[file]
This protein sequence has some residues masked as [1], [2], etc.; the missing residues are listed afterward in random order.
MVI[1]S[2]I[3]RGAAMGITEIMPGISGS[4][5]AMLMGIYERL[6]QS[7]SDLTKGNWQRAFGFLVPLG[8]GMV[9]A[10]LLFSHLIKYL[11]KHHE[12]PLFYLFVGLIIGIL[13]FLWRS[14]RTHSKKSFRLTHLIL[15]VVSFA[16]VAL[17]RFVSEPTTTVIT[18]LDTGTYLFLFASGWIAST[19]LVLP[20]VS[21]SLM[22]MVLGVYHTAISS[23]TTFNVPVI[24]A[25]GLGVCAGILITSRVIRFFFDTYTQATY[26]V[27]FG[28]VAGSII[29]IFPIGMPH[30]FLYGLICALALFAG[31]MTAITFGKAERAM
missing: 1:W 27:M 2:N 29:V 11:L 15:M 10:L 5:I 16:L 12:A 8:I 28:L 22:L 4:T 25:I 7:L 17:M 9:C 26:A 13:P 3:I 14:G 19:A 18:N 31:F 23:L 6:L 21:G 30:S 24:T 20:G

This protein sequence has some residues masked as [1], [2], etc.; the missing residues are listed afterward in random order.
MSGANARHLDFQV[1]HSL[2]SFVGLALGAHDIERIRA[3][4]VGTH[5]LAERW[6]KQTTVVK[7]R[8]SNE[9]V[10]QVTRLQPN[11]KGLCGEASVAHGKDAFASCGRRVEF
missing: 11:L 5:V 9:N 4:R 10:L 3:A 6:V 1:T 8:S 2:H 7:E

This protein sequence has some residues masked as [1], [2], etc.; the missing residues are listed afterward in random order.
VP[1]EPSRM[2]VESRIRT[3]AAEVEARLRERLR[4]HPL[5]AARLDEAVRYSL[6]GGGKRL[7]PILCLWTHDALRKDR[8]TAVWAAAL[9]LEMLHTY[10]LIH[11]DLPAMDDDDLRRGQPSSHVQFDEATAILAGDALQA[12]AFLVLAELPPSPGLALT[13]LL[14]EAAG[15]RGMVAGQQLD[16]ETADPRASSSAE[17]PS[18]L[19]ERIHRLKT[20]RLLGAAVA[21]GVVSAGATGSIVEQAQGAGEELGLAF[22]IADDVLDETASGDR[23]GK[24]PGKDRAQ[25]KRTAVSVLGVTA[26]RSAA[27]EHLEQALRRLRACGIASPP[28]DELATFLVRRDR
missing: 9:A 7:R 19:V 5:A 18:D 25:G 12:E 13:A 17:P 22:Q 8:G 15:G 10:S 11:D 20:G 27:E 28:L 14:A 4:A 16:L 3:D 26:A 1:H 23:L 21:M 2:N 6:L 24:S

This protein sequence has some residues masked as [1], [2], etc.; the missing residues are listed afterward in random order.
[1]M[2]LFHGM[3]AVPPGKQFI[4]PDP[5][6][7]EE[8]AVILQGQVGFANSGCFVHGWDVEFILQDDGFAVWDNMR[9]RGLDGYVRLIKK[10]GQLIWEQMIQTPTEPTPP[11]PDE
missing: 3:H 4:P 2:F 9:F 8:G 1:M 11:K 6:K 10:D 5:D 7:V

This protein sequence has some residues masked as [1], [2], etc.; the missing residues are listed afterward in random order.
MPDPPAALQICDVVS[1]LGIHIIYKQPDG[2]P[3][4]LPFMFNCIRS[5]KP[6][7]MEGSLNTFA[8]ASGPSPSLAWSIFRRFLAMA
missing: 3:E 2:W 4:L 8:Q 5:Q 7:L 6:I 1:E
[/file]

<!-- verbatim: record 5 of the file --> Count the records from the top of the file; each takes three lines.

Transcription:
This protein sequence has some residues masked as [1], [2], etc.; the missing residues are listed afterward in random order.
MPDPPAALQICDVVS[1]LGIHIIYKQPDG[2]P[3][4]LPFMFNCIRS[5]KP[6][7]MEGSLNTFA[8]ASGPSPSLAWSIFRRFLAMA
missing: 3:E 2:W 4:L 8:Q 5:Q 7:L 6:I 1:E